The latest news stories and stories of interest along the Oregon coast and around the state of Oregon from the online digital home of the Oregon coastal cities, OregonBeachMagazine.com
FRIDAY, May 15, 2020
Oregon Coast Weather
Today Mostly cloudy, with a steady temperature around 57. Overnight a 40% chance of rain with a low around 52.
Saturday Rain. High near 62. Chance of precipitation is 90%. New precipitation amounts between a quarter and half of an inch possible. Saturday night, rain before 11pm, then a chance of showers after 11pm. Low around 52. South wind 7 to 14 mph. Chance of precipitation is 80%. New precipitation amounts between a tenth and quarter of an inch possible.
Sunday Showers likely. Mostly cloudy, with a high near 61. Chance of precipitation is 70%.
Monday A 50 percent chance of showers. Mostly cloudy, with a high near 60.
Tuesday A slight chance of showers. Mostly cloudy, with a high near 59.
Phase One Begins. At a press conference yesterday Governor Kate Brown announced which counties have been cleared to enter “Phase One” of the state’s plan for loosening coronavirus restrictions.
Under the retail ban lifting starting today, Friday — as long as retailers aren’t in a mall and they follow the new COVID-19 health guidelines, they can open. Proper safety measures include employees wearing face masks, limiting the number of customers, enforcing physical distancing and frequently sanitizing high traffic areas.
That means standalone furniture stores, art galleries, jewelry shops and boutiques that were closed by executive order weeks ago can reopen. But, stores in outdoor- and indoor-shopping centers are an exception. They will need to open on a county-by-county basis.
In her press conference yesterday, Governor Brown was joined by Oregon Health Authority Director Pat Allen and State Epidemiologist Dean Sideliner who both urged Oregonians to continue practicing proper social distancing and to wear face coverings.
As of today, 33 of 36 Oregon counties are approved to open in this Phase One plan.
Multnomah, Clackamas, and Washington counties — those hardest hit by the COVID-19 outbreak in terms of cases, hospitalizations, and deaths — did not apply to reopen and will wait until they say they are better prepared.
Around the state, COVID-19 has claimed three more lives in Oregon, raising the state’s death toll to 137, the Oregon Health Authority reported late yesterday.
Oregon Health Authority reported 67 new confirmed cases and no new presumptive cases of COVID-19 on Thursday, bringing the state total to 3,479.
The new confirmed cases reported today are in the following counties: Deschutes (2), Linn (2), Malheur (1), Marion (33), Multnomah (19), Polk (1), Umatilla (2), Washington (2), Yamhill (5). Oregon’s 135th COVID-19 death is a 66-year-old man in Multnomah County, who tested positive on April 11 and died on May 13 at Kaiser Permanente Westside Medical Center. He had underlying medical conditions. Oregon’s 136th COVID-19 death is a 61-year-old man in Multnomah County, who tested positive on April 22 and died on May 12 at Oregon Health & Science University. He had underlying medical conditions. Oregon’s 137th COVID-19 death is a 66-year-old man in Washington County.
Around the State of Oregon
Despite the fact that counties in our region have been given the phase one go-ahead, local Oregonians plan to rally this weekend.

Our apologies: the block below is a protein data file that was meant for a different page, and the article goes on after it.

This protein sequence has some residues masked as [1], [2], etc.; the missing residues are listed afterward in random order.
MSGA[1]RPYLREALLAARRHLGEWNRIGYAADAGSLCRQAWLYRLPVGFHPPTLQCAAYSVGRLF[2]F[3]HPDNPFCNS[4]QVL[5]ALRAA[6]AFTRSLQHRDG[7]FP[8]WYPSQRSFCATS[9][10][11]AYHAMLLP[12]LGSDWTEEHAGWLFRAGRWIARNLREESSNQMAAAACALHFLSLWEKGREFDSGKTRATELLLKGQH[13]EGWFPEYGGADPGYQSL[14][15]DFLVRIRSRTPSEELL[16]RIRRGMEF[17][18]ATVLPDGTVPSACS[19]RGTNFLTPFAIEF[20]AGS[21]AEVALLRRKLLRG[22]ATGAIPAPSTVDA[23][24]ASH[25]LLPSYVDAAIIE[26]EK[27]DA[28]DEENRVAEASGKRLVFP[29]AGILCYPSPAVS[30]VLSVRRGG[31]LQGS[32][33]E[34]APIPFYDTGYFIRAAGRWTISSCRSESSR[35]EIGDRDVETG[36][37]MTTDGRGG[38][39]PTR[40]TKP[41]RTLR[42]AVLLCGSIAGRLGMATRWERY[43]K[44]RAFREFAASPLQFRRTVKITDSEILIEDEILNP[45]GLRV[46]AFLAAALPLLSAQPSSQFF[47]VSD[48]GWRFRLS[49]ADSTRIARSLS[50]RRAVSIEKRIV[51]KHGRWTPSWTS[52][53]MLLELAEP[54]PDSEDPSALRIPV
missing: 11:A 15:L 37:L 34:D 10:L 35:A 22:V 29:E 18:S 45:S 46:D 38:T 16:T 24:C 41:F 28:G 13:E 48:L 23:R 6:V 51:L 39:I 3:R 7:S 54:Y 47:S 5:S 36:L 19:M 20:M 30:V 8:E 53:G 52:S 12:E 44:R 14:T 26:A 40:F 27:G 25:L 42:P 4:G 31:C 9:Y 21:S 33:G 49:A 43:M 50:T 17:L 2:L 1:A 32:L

More than 200 people say they’ll be attending and over 600 have said they’re interested on a Facebook event page created for the Faith & Freedom Rally. The rally is scheduled to begin at 11:00AM at the Jackson County Courthouse on Saturday, May 16th. The rally will be held on the lawn of the courthouse and will have multiple speakers, including congressional candidate Jason Atkinson, Oregon State Senator Herman Baertschiger, and Jackson County Commissioner Colleen Roberts.
Oregon’s vote-by-mail system is earning praise during the coronavirus pandemic, but some Oregonians still will need help to get their vote counted.
Disability Rights Oregon deputy legal director Tom Stenson says people who are blind or have low vision usually get assistance filling out their ballots from the local county clerk’s office, with staff sometimes coming to folks’ houses. Stenson says his organization is thinking of next Tuesday’s primary as a trial run for the general election, when coronavirus might still be impacting the state. Disability Rights Oregon will be documenting what works and what doesn’t so the system can be improved before November.
During the week of May 3-9, the Oregon Employment Department received 14,100 initial claims for unemployment benefits.
The agency has received 396,000 initial claims since coronavirus business closures began in mid-March. According to The Oregon Employment Department, these three counties had the largest number of unemployment claims during the week of May 3-9: The agency says if measured by dollars paid, Unemployment Insurance would now be the largest paying subsector of Oregon’s economy. By comparison, unemployment benefits would have ranked 37th by payroll prior to the coronavirus closures. The greatest number of initial claims continued to come from the accommodation and food services sector, with 68,400 initial claims filed in the industry since March 15.
Starting Monday, May 18, everyone at the Portland International Airport needs to wear a face covering to help stop the spread of coronavirus. PDX officials made the announcement Wednesday, along with unveiling several other new requirements for passengers, employees and contractors at the airport.